The FDA has placed limits on the use of one antibiotic in agricultural applications. Image: Flickr / jelles / CC-BY-SA

The practice of using antibiotics in farm animals has been around for decades. With a growing amount of antibiotic resistance in humans, however, the FDA has ordered farmers to severely limit antibiotic use.

Growing antibiotic resistance in humans

Antibiotics and bacteria are in a constant tug-of-war. When bacteria are exposed to a particular antibiotic often enough, the bacteria develop a resistance to the drug. Antibiotic exposure comes not only from taking a drug, but when humans come in contact with or eat the antibiotics in meat. The mutated super bugs can then infect anyone, not just the individuals that came in contact with the antibiotics. More than half of all staphylococcus aureus infections in the United States are resistant to at least four of the major antibiotics used to treat infections.

Antibiotic use in animals

Many farms and animal-raising operations use many of the same antibiotics that are used in humans. Antibiotics are often given to animals before slaughter, mixed in with the feed they eat every day or used to make animals grow more quickly. Many large-scale animal producing operations give animals a near-constant dose of antibiotics as a way to keep the animals healthy in conditions that would not otherwise keep the animals healthy. The antibiotics are often carried over in meat, milk, eggs and other animal products as they are consumed by humans.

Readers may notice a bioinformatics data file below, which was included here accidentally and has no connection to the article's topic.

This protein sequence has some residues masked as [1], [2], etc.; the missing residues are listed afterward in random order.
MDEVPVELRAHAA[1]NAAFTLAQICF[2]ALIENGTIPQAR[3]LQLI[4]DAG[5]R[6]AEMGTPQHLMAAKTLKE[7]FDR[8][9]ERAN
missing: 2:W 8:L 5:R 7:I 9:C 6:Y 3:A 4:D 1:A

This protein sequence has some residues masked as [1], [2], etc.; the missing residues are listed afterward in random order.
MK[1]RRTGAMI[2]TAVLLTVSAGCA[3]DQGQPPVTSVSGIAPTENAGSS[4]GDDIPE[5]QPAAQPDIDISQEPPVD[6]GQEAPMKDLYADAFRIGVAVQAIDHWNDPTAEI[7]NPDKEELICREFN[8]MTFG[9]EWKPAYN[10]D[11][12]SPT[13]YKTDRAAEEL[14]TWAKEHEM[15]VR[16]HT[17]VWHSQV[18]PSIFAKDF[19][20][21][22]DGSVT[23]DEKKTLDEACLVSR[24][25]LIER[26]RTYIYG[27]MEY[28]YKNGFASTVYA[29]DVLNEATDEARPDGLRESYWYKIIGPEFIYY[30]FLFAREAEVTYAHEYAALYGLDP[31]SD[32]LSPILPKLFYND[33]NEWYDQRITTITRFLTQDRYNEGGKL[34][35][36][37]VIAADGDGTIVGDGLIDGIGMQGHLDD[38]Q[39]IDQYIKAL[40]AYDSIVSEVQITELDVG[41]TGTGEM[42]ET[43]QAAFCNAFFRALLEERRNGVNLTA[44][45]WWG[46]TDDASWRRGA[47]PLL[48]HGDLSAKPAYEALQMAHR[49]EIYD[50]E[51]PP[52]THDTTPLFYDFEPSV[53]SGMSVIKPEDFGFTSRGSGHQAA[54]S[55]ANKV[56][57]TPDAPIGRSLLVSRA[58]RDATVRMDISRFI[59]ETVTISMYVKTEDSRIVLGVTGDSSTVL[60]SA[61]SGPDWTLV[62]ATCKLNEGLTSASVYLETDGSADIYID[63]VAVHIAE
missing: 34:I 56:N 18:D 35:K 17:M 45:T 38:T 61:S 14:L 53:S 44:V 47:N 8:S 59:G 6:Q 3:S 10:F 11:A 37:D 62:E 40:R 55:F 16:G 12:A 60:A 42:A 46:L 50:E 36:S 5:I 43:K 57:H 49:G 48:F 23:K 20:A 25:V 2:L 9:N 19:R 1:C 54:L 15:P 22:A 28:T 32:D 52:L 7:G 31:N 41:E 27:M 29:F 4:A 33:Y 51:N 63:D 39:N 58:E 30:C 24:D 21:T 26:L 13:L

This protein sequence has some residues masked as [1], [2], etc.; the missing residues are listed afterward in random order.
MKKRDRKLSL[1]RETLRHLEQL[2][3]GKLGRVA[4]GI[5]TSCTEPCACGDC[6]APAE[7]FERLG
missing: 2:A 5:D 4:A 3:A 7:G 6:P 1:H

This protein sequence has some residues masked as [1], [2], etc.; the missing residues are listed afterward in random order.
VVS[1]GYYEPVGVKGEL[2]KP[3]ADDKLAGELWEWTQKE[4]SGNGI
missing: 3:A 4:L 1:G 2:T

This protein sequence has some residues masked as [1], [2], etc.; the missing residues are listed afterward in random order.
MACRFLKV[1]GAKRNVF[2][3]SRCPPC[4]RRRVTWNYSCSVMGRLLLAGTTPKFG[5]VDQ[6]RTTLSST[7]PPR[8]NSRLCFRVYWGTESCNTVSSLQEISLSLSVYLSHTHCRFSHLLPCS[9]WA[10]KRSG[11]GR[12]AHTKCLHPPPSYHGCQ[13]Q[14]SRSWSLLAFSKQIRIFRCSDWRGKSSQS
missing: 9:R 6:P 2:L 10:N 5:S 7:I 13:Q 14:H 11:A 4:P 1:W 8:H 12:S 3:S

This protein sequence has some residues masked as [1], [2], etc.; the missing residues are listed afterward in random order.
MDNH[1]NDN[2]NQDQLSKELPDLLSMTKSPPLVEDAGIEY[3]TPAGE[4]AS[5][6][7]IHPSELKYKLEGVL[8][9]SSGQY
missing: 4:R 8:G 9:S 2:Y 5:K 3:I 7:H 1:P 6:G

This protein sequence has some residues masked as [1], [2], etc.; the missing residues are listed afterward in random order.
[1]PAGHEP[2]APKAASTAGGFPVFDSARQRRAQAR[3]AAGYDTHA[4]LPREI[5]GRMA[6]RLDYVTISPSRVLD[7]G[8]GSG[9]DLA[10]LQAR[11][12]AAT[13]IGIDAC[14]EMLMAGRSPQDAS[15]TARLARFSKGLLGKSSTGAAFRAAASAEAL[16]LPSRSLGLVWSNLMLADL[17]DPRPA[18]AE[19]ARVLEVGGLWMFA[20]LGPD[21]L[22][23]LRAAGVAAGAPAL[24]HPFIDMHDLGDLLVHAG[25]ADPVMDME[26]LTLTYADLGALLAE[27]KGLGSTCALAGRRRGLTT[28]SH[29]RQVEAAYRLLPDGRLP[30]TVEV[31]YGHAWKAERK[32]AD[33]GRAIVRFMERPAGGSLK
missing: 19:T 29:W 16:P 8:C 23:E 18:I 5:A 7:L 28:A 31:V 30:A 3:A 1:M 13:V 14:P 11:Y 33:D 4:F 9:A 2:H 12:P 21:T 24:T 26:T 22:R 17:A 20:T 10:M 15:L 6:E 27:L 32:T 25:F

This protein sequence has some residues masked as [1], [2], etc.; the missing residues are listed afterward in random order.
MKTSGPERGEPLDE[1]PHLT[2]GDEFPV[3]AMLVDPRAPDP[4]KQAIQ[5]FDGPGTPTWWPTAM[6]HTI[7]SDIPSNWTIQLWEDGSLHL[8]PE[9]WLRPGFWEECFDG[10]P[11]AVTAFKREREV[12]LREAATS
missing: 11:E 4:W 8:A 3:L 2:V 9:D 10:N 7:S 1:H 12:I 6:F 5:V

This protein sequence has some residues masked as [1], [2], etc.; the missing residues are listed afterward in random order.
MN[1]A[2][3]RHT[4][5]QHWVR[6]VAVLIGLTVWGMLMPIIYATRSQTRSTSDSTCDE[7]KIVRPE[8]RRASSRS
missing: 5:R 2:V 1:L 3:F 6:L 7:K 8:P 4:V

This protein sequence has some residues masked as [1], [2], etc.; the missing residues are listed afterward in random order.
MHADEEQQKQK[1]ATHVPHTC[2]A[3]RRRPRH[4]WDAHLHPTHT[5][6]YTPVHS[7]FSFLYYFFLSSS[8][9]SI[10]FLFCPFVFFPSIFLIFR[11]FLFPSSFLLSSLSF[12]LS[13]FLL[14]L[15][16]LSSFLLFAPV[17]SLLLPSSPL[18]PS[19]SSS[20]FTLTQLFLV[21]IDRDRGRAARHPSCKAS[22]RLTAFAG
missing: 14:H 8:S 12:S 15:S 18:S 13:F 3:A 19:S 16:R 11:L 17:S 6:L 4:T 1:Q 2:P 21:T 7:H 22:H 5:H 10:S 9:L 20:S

FDA limits antibiotic use

In the first such step taken by a federal regulatory agency, the Food and Drug Administration has limited cephalosporins, which is an antibiotic of last resort in human infections. The use of the drug will still be allowed in limited situations, but it is no longer allowed to be used as a preventative drug in animals.

“We believe this is an imperative step in preserving the effectiveness of this class of important antimicrobials that takes into account the need to protect the health of both humans and animals,” said Michael R. Taylor, deputy commissioner for foods at the FDA.


ABC News
New York Times
Wikipedia, MRSA

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